Quote Originally Posted by Megalophias View Post
    Did the introduction of agriculture at Mehrgarh involve a biological discontinuity? So far as I know they did not have any samples from an earlier population in the area, so the original Mehrgarh farmers could have been indigenous people who adapted agriculture. (The Neolithic Mehrgarh people were closest to Chalcolithic Maharashtrans and somewhat more distantly related to modern Maharashtrans). It was the Chalcolithic Mehrgarh people who caused a discontinuity (they were closest to Harappans, more distantly related to modern people from Andhra Pradesh).


    In any case the sample sizes are very small, so I wouldn't put too much weight on any of it.
    The core dental study (if that is the one you are talking about) regarding this 4500 BC discontinuity in Mehrgarh is also listed in the wikipedia page of Mehrgarh, so I understand it is all quite significant. In his chapter 31, "South Asia: archaeology" in the 2014 book "The Global Prehistory of Human Migrations" edited by Peter Bellwood, archaeobotanist Dorian Fuller associates this 4500 BC discontinuity with an arrival of some secondary neolithic migrating people from the northwest who brought lentil agriculture with them (He also posits a prior agricultural migration into Mehrgarh as a "pre-pottery Neolithic migration >7000 BCE"). And these unknown 4500 BC people may possibly have been the originators of the Harappan civilisation imposing themselves on the neolithic Mehrgarh people. (Your mention of the modern people of Andhra Pradesh as distantly related to these 4500 BC discontinuity causers is quite curious (have to wonder, AP of all places? Like, in opposition to the west coast or some such place? I'm not being disrespectful or anything to AP people; I'm one myself); but again, as you perhaps do, I'm quite strongly not inclined to take the relationships to modern peoples seriously, but the basic biological discontinuity between the neolithic and chalcolithic of Mehrgarh can be construed as reliable, I suppose? Please do tell me if that's not trustworthy too).

    Now my question is, is there any expectation that this precise question is one of those that gets an answer (I mean, any kind of support or opposition to existing hypotheses) in the India aDNA study to be published? That is, can it be expected to answer if the Harappan city-building people are the perfect biological descendants of the earlier Mehrgarh Neolithic people? Also, if possible, could you please give some examples of the precise questions that can be answered with this study (if you do, please try to include only those questions which are different than the vexatious (and if I may say so, quite uninteresting) Indo-Aryan question lol; edit: haha, unless it turns out that these 4500 BC discontinuity causers were Indo-Aryans themselves which seriously undermines results from linguistics and because the linguistic evidence is against such an early date for Proto-Indo-Aryan, I'm inclined to not take the idea seriously; though it remains a possibility that it represents some very archaic Proto-Indo-European itself in the area with Proto-Indo-Iranian being the only branch that either survived or supplanted the other PIE dialects in the area; these are not new ideas of course, and they do have little support; but miracles may happen; I don't know)? I'm guessing something about the megalithic people of South India may be known. Whether they were really the Central Asian Scythian-like people they are thought to be or not. Am I right here or not? (Interestingly, the megalith builders, are connected with the Pandavas of Mahabharata by Asko Parpola, who quite radically makes the polyandrous Pandavas as some Iranic-language speakers who built the megaliths in South India and inculcated the warrior culture seen later in the Old Tamil culture! Anyway, this is one of the many radical propositions that he makes, such as that the language of the IVC was Dravidian and all such).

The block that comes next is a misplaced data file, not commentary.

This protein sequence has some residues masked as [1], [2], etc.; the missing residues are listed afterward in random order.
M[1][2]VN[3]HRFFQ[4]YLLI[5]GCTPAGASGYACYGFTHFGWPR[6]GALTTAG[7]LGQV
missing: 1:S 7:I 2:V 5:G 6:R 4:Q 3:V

[The reason I ask is, I think I perceive on the internet, a general sentiment that the entire prehistory of India gets clarified, to every little detail, by this study to come, and to this sentiment, I too fell prey to very shamefully and naively, sometime ago. (Or maybe because it is I alone, who idiotically mistook the purely Indo-Aryan-Harappan mania of the internet as having anything to do with the other problems too, of the prehistory of India lol.) I now genuinely doubt if that's going to happen even in a distant future, let alone as a result of this very first study, however important. (I'm also inclined to think that nothing worthwhile can be known about the prehistory (I mean, before those megaliths) of South India with this study. Could you please confirm this if possible?)]

    Thanks a lot.
    Last edited by anthroin; 09-16-2017 at 10:03 PM.